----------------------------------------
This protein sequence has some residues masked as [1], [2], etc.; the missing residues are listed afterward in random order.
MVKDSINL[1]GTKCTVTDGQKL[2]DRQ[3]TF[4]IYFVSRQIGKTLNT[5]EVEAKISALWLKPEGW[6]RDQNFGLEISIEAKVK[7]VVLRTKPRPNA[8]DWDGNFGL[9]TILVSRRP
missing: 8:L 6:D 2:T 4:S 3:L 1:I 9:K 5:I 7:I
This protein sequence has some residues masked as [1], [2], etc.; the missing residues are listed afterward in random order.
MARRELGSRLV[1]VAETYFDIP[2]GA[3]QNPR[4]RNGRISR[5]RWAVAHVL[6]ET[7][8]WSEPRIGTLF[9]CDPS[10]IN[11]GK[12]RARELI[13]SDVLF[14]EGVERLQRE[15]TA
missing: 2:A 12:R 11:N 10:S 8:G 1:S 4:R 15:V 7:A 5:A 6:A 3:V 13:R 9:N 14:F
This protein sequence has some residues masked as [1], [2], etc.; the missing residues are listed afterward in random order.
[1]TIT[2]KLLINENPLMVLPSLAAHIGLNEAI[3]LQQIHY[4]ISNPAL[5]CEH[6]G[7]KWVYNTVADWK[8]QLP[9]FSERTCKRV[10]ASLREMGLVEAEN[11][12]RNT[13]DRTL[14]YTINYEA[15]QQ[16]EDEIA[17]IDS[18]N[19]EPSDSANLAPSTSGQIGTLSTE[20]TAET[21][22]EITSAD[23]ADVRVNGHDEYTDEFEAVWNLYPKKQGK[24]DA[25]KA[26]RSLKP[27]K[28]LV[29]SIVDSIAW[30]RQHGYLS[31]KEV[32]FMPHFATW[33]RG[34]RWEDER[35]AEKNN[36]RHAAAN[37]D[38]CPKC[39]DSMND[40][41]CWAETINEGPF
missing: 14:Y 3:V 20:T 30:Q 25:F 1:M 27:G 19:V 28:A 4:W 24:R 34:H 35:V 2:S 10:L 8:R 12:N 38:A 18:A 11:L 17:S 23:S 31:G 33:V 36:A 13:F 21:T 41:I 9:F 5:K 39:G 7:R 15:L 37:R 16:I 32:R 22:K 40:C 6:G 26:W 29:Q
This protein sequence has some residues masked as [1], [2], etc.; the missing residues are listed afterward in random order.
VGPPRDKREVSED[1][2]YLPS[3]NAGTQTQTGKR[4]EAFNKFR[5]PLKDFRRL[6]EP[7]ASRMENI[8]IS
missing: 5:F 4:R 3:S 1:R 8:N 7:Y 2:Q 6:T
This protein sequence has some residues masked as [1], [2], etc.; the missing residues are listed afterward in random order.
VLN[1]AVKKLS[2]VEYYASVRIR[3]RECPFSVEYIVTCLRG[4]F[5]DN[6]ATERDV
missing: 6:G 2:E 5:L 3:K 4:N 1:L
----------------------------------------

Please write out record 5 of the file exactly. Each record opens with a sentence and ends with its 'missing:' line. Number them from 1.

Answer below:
This protein sequence has some residues masked as [1], [2], etc.; the missing residues are listed afterward in random order.
VLN[1]AVKKLS[2]VEYYASVRIR[3]RECPFSVEYIVTCLRG[4]F[5]DN[6]ATERDV
missing: 6:G 2:E 5:L 3:K 4:N 1:L